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February 20, 2002

Asylum News 5

Refugee Resettlement Slowly Resumes
  • At House Hearings, Professor Argues Asylum-Seekers Need Not be Detained
  • Two Months After Program Resumes, Refugees Are Only Trickling In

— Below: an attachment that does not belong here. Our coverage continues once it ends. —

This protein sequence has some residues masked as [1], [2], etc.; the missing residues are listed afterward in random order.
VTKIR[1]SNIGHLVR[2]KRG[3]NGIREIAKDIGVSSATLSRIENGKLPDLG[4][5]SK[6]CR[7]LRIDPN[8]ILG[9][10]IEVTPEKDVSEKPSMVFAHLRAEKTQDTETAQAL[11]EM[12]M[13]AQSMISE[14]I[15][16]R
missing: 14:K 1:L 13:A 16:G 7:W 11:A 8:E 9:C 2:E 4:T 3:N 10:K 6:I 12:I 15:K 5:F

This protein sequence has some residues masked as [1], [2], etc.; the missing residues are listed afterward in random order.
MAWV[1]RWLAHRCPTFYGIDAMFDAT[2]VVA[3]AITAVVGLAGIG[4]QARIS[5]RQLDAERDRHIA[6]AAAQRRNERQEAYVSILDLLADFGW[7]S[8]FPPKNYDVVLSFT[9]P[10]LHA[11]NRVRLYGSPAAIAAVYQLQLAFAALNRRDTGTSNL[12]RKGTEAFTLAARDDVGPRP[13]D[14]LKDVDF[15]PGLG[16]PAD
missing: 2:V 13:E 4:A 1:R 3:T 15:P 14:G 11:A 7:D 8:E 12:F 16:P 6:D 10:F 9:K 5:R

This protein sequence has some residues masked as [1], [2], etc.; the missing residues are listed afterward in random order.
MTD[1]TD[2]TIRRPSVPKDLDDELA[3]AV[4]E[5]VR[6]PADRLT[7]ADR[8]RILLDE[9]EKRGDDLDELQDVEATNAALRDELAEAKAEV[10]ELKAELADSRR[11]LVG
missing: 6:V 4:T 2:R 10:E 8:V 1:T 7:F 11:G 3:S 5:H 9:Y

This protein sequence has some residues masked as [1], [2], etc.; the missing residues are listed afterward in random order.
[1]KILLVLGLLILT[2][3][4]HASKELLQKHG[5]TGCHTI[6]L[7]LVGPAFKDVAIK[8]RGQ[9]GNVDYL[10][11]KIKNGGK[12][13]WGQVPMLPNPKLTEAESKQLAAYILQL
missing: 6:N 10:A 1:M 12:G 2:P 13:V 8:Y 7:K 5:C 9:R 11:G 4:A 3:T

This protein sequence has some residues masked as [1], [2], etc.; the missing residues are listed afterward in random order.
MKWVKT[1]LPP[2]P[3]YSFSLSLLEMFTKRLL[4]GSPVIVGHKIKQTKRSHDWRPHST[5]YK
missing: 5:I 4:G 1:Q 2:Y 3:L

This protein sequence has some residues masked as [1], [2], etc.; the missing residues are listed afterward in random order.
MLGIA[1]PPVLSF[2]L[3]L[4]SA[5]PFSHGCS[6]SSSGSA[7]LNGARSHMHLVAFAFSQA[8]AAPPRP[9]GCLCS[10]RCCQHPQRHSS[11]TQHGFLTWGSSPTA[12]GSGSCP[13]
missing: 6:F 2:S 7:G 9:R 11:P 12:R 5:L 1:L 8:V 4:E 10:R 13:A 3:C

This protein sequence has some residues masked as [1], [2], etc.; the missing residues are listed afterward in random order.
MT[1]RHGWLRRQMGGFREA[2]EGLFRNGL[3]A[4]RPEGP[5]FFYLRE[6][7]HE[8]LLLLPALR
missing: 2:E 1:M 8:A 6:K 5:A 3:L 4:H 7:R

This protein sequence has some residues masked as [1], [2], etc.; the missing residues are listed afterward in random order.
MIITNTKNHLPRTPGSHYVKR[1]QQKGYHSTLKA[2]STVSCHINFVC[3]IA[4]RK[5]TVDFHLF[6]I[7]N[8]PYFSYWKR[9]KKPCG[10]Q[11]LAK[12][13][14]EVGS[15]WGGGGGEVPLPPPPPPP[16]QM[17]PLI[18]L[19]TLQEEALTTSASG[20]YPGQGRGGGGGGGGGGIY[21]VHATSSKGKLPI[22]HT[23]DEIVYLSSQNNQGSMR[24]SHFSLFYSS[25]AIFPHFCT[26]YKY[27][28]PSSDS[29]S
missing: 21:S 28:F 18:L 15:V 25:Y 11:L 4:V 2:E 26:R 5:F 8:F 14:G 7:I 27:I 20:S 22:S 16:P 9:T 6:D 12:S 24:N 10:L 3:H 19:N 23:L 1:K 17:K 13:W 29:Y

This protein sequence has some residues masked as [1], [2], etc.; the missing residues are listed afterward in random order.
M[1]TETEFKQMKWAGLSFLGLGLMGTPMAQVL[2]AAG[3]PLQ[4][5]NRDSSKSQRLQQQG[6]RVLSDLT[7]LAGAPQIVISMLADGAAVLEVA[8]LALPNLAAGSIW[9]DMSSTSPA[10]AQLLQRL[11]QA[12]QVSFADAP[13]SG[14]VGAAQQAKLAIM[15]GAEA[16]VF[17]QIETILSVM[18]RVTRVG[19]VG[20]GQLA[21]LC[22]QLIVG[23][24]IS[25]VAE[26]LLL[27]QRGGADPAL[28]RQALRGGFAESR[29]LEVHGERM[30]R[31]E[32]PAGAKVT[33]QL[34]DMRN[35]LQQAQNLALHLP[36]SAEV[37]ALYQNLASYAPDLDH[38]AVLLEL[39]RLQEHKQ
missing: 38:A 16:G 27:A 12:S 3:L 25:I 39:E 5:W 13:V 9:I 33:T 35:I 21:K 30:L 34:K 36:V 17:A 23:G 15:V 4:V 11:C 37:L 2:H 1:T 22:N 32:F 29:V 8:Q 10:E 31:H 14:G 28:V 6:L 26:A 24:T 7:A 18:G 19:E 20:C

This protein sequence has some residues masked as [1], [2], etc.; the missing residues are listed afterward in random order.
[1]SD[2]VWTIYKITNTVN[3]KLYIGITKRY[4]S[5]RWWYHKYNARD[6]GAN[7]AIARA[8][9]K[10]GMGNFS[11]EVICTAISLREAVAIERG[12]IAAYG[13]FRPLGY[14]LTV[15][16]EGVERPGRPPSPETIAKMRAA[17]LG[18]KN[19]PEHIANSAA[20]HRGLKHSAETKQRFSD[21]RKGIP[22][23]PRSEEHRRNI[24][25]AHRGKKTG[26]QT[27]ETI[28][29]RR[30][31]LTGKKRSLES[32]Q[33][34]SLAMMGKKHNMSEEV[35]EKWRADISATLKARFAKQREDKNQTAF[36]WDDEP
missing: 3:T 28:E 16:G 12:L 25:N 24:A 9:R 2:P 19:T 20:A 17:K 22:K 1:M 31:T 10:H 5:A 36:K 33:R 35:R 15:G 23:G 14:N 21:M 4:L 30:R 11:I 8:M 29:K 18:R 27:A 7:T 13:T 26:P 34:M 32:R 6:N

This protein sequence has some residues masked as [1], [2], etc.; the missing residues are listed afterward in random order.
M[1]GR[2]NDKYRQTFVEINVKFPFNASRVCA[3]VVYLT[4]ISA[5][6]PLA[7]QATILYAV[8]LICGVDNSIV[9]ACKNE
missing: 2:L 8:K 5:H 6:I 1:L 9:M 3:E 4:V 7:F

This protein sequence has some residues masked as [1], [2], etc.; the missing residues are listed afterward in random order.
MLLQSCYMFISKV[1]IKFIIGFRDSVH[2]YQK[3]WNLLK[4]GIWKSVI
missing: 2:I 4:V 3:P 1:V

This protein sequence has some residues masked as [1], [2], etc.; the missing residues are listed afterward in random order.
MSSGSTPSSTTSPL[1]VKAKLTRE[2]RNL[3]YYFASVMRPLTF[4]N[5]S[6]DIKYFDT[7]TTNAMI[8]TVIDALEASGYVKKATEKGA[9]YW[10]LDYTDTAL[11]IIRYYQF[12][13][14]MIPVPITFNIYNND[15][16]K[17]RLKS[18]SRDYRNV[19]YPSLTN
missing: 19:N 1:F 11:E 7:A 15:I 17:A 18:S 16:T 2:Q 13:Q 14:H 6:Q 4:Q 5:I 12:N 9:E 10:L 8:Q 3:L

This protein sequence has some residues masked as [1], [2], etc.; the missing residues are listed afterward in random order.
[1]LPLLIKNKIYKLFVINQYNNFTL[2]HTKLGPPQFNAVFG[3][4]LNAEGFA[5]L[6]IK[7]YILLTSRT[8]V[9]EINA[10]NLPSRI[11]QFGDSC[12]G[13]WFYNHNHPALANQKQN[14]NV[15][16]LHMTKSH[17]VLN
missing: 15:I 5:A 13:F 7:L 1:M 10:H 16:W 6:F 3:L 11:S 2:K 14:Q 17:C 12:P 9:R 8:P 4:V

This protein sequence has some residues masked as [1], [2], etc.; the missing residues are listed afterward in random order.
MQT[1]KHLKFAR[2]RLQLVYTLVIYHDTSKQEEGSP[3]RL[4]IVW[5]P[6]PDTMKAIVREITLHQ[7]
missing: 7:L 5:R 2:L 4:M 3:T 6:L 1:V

The U.S. refugee resettlement program, shut down after September 11, resumed on December 11 but it is still only a faint shadow of what it has been for the last 25 years, when the United States has accepted an annual average of about 90,000 refugees. During the first four months of this fiscal year, in which the Bush Administration has committed to accepting 70,000 refugees, only 2,790 actually arrived, according to the Refugee Data Center. That is just 4 percent of the annual goal - although one-third of the year has elapsed. Thousands of people remain stranded abroad, including about 20,000 who had been approved to come to the United States before September 11. Part of the delay is caused by new security measures. All refugees are subject to extra security checks before they can travel, and they must now be fingerprinted upon arrival, using new machines that are available at only four U.S. airports. The fingerprinting has been taking so long that there is a limit of 30 refugees per flight, to avoid long airport lines - further restricting the number of people who can arrive each day. Alarmed that U.S. refugee resettlement seems to be eroding, refugee advocates have pointed out that with certain efforts and planning, the United States could admit more refugees without cutting corners on security. The decline in refugee admissions this year, they say, is not only a consequence of September 11, but also part of a long-time trend. Some U.S. officials in charge of refugee resettlement have been dragging their feet for years, according to refugee advocates, so that the United States has fallen short of the refugee resettlement target set by the President each year for more than a decade. In fiscal year 2000, for example, the maximum was 90,000 refugees, but only 72,515 actually arrived. This year the shortfall could be much higher. That would be tantamount to sending lifeboats from a sinking ship with thousands of empty seats, in the phrase of Merrill Smith, Washington representative of the Lutheran Immigration and Refugee Service. U.S. Officials Promise They Will Try to Meet the Target of 70,000 Refugees In January, Deputy Assistant Secretary of State P. Michael McKinley told a group of refugee organization officials that he believed it would not be possible to resettle 70,000 refugees this year, and that the Department would divert $38 million that would have been used for resettlement. But on February 1, Immigration and Naturalization Service Commissioner James Ziglar said that the INS remained committed to bringing 70,000 refugees this year, and Arthur "Gene" Dewey, the newly-appointed top State Department official in charge of refugees, echoed Ziglar a few days later. The $38 million was not diverted after all. Senate holds hearing to Investigate Slow Pace of Refugee Resettlement On February 12, the U.S. Senate's Subcommittee on Immigration heard Ziglar and Dewey repeat their pledges, when both officials testified at a hearing entitled, "Empty Seats on the Lifeboat: Are There Problems With the U.S. Refugee Program?" Although he said refugee resettlement "resumed slowly, probably too slowly" in December and January, INS Commissioner Ziglar said he would make "an all-American college try" to reach the 70,000 target. He said INS will soon train 60 new people to go abroad and interview refugees who seek resettlement. In September, INS recalled all the officers who had traveled to conduct such interviews, for security reasons. Without INS interviews, refugees cannot be approved to come to the United States. In his own testimony, Dewey said "it may take a miracle" to bring 70,000 refugees this year, but he said the State Department's Bureau of Population, Refugees, and Migration (PRM), which he has just taken over, is committed to making the effort. He promised Senator Edward Kennedy (D-MA), the subcommittee chairman, and Senator Sam Brownback (R-KS), who attended and seemed to take a keen interest, that he would "keep a running watch with you" on refugee resettlement, and that there would be "total transparency." A panel of refugee advocates testified next, making blunt criticisms of the refugee program and specific suggestions for improvement. U.S. Committee for Refugees (USCR) director Bill Frelick called for changes to the State Department's system, in which refugees can only be accepted if they fit into certain categories that are ranked in order of priority. Priority one or P1 is meant to help refugees in acute need because of , for example, medical trouble or imminent danger, but it has become a bloated catchall category, Frelick said. He recommended that it be limited to cases that are truly urgent. The second category, P2, is "refugee groups of special concern to the United States." "With more than 14 million refugees in the world today, "Frelick said, "it is nothing short of scandalous" that the United States recognizes only four such categories, and that all of them have been on the list for more than a decade. The categories of "special concern" all have Cold War origins, in other words. The relevant countries are Cuba, the former Soviet Union, Vietnam, and Iran. Frelick made many detailed recommendations, specifically to protect refugee women-at-risk, to protect refugees who have been persecuted because of their ties to the United States, to protect disabled refugees and survivors of torture and violence, and to promote family reunification among refugees. Lenny Glickman, chairman of the Refugee Council USA, a coalition of refugee resettlement agencies and other refugee advocate groups including Human Rights First, bluntly criticized U.S. government officials in charge of resettlement, especially at the State Department's PRM. "I have never seen such an example of a government bureau failing to meet both the President's commitment and the will of the American people," he said. "With 14 million refugees in the world, why has it been so difficult for the United States to find 70,000 to resettle?" The answer, Glickman said, is that PRM has made the process long, bureaucratic, and off-limits to most of the refugees in the world. Even a P1 refugee in desperate straits must complete three lengthy forms and undergo four interviews, so that the process tests for "the survival of the most patient," he said. Like Frelick, Glickman suggested that the priority categories be expanded, so that more of the world's refugees can qualify.